This is a chance of a lifetime for our students, and it is likely that we will not have another opportunity for the state to assist our district with nearly half of costs to build and renovate our schools. Many of our schools are not as safe as they could be, are not accessible to some students, and are very costly to maintain.
 A "yes" vote will benefit not only our children, but also generations of children to come. I realize that we are in uncertain financial times, but the cost to the owner of a $100,000 home is about $25 per month, or only $6.25 per week.
Please step up to the plate for our students and vote "yes." It really is a chance to build our children’s tomorrow, with facilities that are safe, accessible, and much cheaper to maintain. We cannot afford to let this chance slip away.
Julia O’Brien
Grove City

Is there any concern for the taxpayer?

If I understand the situation correctly, the Ohio Supreme Court has ruled taxing property owners to support schools unconstitutional.
If so, then why is the state continuing to perpetuate that which has been deemed unconstitutional by coercing/blackmailing their citizens to match their funds or SWCS will not be given this "chance of a lifetime." Why isn’t the state taking the first step to reform this unconstitutional act, with no strings attached, by returning to the district that which taxpayers have already given? Why does this have to be now? Can the state withdraw their offer in light of the current economic circumstances and propose at some point after the economy has recovered? Where did the state get all this money they want to give to SWCS? Did it come from tax payers?
So let’s see, I give the state money to support schools, which maybe they are not doing properly because they have all this extra money they just want to give back, I pay SWCS directly through my property taxes, which by the way is more than half the annual amount, I checked, and now you want me to pay even more!
Taxpayers are paying for levy upon levy and the additional $25 is only if your house is assessed at a value of $100,000. My property is assessed at a much higher value so my contribution will be much higher. If this levy should pass, who is going to oversee the district and make sure they are not building glass towers, and other such types of wasteful expenditures, that have absolutely nothing to do with education and everything to do with wasting my money? These are some of the questions I have, which I don’t believe have been answered by the state or the district.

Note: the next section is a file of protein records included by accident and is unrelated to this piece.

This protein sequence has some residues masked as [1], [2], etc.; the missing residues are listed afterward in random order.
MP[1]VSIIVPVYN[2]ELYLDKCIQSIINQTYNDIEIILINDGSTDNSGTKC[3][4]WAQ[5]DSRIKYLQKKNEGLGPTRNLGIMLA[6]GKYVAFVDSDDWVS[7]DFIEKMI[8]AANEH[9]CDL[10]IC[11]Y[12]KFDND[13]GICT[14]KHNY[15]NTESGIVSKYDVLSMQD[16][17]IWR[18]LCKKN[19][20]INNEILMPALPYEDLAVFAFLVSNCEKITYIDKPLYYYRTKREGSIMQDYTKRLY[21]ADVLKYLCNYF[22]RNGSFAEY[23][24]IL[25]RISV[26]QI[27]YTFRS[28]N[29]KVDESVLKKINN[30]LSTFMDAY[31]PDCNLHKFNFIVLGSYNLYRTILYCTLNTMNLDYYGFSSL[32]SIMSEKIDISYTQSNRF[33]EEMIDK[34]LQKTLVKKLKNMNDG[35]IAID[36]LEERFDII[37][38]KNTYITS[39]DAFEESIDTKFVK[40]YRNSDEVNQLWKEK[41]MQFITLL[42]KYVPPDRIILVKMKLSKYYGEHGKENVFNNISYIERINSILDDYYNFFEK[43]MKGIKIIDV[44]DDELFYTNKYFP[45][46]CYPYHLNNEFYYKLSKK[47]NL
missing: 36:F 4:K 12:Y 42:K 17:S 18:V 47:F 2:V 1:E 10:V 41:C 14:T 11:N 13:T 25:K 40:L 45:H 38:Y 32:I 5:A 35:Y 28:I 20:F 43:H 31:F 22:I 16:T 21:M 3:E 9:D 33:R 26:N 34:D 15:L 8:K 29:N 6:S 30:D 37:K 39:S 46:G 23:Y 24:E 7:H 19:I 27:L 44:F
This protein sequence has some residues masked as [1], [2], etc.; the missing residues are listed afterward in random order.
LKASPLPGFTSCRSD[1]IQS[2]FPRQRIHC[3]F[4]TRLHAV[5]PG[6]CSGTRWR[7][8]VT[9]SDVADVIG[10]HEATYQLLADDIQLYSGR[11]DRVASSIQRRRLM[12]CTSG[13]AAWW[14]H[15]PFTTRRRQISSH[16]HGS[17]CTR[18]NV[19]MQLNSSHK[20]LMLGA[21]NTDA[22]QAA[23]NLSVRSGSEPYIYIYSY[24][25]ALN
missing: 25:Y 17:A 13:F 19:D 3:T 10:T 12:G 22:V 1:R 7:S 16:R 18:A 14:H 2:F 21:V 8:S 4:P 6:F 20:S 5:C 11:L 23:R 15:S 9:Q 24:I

Also, on a side note, I think the mayor and city council should remain forever neutral regarding this issue, especially knowing how this particular issue divides this community. It is one thing to vote for or against the levy as a private citizen, but for the governing body of this community to publicly support this levy makes me wonder why I would ever vote for someone who does not have concern for the community and its citizens as a whole.
There seems to be absolutely no concern expressed by either the district or the current administration for citizens who are struggling financially and would find this increase extremely detrimental to their livelihood.

Diana Pulsinelli
Grove City

Issue 81 would improve quality of education
As an educator, I want to see Issue 81 pass to provide equitable facilities and opportunities for all students in the district and to allow our district to make even greater strides. But as the safety project director for South-Western City Schools, to be able to improve the safety and security for all of our students, staff members, and visitors, Issue 81 is too important an opportunity to let fail.
If Issue 81 passes, the youngest of my three children will have graduated from SWCS and will not be around to benefit from any of the improvements. But I cannot pass on this "Chance of a Lifetime" because of what it will do for our community, with nearly $206 billion coming from the state of Ohio’s tobacco settlement. Over $400 million will be infused into our local economy. Job opportunities will be created and area business will likely see in increase in customers and sales.
Please join me in voting for Issue 81.  It’s an opportunity we cannot afford to pass up!

Gary L. Sigrist, Jr.
Grove City

Still undecided about the issue
Here we go again, I usually vote for school issues, but I haven’t come to a decision yet on this one. 
I would like to know how much money the South-Western City School District gets from the lottery money and what do they spend it on? I thought the lottery was supposed to help the schools.
Why not have a payroll school income tax instead, like some other cities do? That way everyone would be taking a part in supporting our schools instead of the property owners.
Didn’t the Ohio State Supreme Court rule that the way we fund our schools is unconstitutional?

Sharon Steelman
Grove City